Federation of Indian Micro and Small and Medium Enterprises (FISME) has sought parity in the rate of GST being charged for the online selling platforms with that of the off-line sellers.
According to FISME, one of the reasons for low digital penetration are the complex GST compliance requirements needed to make the transition from offline to online selling platforms. Presently, it is mandatory for online businesses to register under GST regardless of turnover. However, for offline sellers, it only applies to businesses with a turnover of over Rs 40 lakhs. This creates an unequal playing field between offline and online retail.
The suggestion for parity in GST came at a “National Workshop on Growth of Retail & E-commerce in India” to identify the policy obstacles in the way of small businesses and retailers in joining digital retail and e-commerce.
The consultation was attended by over 40 delegates representing MSMEs, think tanks, payment service providers, e-commerce and last-mile delivery platforms, and industry organizations such as Amazon, Meesho, Zomato, BlinkIt, PayU, Shiprocket, among others. This was aimed at providing constructive recommendations to the government on how offline and online channels can complement each other to embark on a new era for retail.
Some key recommendations tabled during the workshop sought MSME empowerment and an e-commerce policy.
MSMEs contribute almost 30% to the country’s GDP and play a critical role in making India a $5 trillion economy. In order to enable and empower them, provisions such as exemption from import duties on returns, inventory and order management support for new business, simpler funding options and subsidies for MSMEs, and efforts to drive awareness around digital marketing for new MSMEs, should be incorporated into policies.
The rapid digitization in India makes it crucial for MSMEs to make their business sustainable and resilient by leveraging e-commerce. There is a need for simpler and more enabling government policies for online businesses, removal of disparity between the regulatory requirements for online and offline sellers, and exemption of additional compliance obligations for online sellers.
There is lack of awareness amongst MSMEs about the benefits of e-commerce platforms and the regulatory requirements for selling online. A favorable policy particularly for women entrepreneurs to increase their participation, a uniform e-commerce logistics policy that makes it easy for new MSMEs to reduce their transactional cost, driving awareness on the onboarding process and making the process easier, are some ways that will help small sellers. Additionally, an informational portal that serves as a one-stop-destination for regulatory policies will also help educate MSMEs.
With a paradigm shift in buying habits in the last 2 years, consumers, especially from tier 2 and tier 3 cities, have increasingly adopted e-commerce. Consumers now have the convenience to buy and compare products online, shop from offline stores while paying digitally, and return products from the comfort of their homes, statement from FISME said.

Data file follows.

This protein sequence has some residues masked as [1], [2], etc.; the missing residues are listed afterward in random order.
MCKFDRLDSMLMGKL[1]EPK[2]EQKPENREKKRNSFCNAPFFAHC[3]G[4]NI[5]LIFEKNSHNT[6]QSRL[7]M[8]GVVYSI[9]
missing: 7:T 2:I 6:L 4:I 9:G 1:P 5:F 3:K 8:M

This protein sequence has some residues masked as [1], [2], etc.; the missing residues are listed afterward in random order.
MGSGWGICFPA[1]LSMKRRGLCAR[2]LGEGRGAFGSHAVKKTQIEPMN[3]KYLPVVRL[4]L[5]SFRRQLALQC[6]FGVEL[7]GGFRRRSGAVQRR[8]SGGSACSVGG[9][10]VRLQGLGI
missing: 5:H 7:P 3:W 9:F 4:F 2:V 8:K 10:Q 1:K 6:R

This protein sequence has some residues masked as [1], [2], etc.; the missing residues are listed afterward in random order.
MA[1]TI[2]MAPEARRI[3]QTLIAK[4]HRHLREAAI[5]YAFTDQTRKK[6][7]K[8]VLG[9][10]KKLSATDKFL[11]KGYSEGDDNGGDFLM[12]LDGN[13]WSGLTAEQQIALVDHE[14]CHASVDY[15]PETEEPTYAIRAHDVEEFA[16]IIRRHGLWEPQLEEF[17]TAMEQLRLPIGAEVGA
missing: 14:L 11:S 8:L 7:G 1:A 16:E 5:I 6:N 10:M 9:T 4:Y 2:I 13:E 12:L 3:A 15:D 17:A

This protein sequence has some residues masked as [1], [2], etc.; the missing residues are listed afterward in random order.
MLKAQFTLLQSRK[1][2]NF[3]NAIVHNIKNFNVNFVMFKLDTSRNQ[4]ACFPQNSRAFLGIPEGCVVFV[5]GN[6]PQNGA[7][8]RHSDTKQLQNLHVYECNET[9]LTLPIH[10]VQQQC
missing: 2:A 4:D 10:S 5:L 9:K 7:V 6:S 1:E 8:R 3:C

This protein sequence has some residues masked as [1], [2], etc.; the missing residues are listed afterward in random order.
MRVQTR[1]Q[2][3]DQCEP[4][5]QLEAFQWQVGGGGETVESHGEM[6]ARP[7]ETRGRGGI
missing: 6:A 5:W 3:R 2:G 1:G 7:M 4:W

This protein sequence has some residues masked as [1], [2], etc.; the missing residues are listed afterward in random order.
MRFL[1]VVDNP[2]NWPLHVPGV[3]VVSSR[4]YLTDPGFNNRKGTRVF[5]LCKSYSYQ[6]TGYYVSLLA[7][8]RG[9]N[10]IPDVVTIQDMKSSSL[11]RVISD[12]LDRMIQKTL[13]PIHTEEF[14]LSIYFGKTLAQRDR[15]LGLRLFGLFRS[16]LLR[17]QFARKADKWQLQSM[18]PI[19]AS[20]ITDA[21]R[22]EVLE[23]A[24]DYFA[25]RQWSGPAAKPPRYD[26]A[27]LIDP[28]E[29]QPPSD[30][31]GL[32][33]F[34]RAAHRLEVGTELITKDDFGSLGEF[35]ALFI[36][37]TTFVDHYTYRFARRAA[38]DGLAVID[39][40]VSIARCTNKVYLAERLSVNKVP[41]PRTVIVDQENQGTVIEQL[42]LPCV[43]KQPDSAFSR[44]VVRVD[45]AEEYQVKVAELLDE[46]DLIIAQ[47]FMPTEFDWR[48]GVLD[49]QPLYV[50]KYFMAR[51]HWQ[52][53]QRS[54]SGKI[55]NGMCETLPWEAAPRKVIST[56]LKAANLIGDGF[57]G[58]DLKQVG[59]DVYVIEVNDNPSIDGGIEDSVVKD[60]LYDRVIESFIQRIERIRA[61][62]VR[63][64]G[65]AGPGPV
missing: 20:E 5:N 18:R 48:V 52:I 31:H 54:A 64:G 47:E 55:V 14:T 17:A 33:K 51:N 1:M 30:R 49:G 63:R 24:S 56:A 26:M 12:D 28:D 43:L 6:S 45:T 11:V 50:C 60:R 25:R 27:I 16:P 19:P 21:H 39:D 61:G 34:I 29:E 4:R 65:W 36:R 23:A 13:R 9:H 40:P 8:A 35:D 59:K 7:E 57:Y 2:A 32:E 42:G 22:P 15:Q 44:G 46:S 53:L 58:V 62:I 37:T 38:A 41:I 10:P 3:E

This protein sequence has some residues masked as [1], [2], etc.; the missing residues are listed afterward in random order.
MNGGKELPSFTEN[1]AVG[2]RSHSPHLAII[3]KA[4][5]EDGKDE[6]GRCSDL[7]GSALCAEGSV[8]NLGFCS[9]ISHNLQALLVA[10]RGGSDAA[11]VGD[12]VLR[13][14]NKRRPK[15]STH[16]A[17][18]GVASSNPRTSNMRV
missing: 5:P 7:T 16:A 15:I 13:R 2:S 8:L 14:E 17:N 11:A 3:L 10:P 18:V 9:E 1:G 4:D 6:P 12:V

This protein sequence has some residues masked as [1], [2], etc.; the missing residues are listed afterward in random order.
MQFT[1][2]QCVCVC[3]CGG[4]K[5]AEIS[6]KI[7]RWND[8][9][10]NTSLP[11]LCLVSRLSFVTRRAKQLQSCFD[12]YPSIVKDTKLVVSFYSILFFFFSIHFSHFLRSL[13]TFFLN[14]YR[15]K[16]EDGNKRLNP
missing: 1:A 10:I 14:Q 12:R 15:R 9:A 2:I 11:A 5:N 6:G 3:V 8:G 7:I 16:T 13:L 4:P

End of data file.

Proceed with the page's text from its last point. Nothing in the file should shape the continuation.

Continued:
Yet, currently, only around 10% of India’s small businesses sell online. One of the reasons for this is the multiplicity of regulations for online platforms, creating an overlap of rules and casting a sense of regulatory uncertainty on the entire ecosystem. There is also a lack of parity between the regulatory requirements for online and offline sellers, burdening online sellers with additional compliance obligations, such as the disclosure of the country of origin for their goods and services, ensuring the authenticity of imported products, and providing a comprehensive breakdown of product charges.
Moreover, there is a lack of digital literacy amongst small sellers on how they can expand their businesses through online platforms such as Amazon, ONDC, etc. MSMEs can leverage the expertise of online platforms such as easy access to exports, last-mile delivery solutions, warehousing and logistics support, and training and skill development programs.
Dr. Rajneesh, Additional Secretary & DC, MSME, Ministry of MSME, said, “India is an aspirational country – we are on our way to becoming a $5 trillion economy and will soon also be $10 trillion economy. This won’t be possible by only relying on traditional ways of businesses. E-commerce is a disruptive force for unleashing the potential of MSMEs in India. We, at the government, realise the relevance and importance of e-commerce. We are in line with the recommendations shared by FISME and the MSME representatives present today. We are committed to digitise businesses so that they can recognise the true value of e-commerce in growing their business and contributing to the the economy at large.”
Anil Bhardwaj, Secretary General, FISME, said, “There is an urgent need to educate MSMEs on the benefits of online selling, such as access to a wider audience and nuanced market intelligence. We need to establish a level-playing field between online and offline businesses, and limit the additional compliance burden imposed on online sellers.”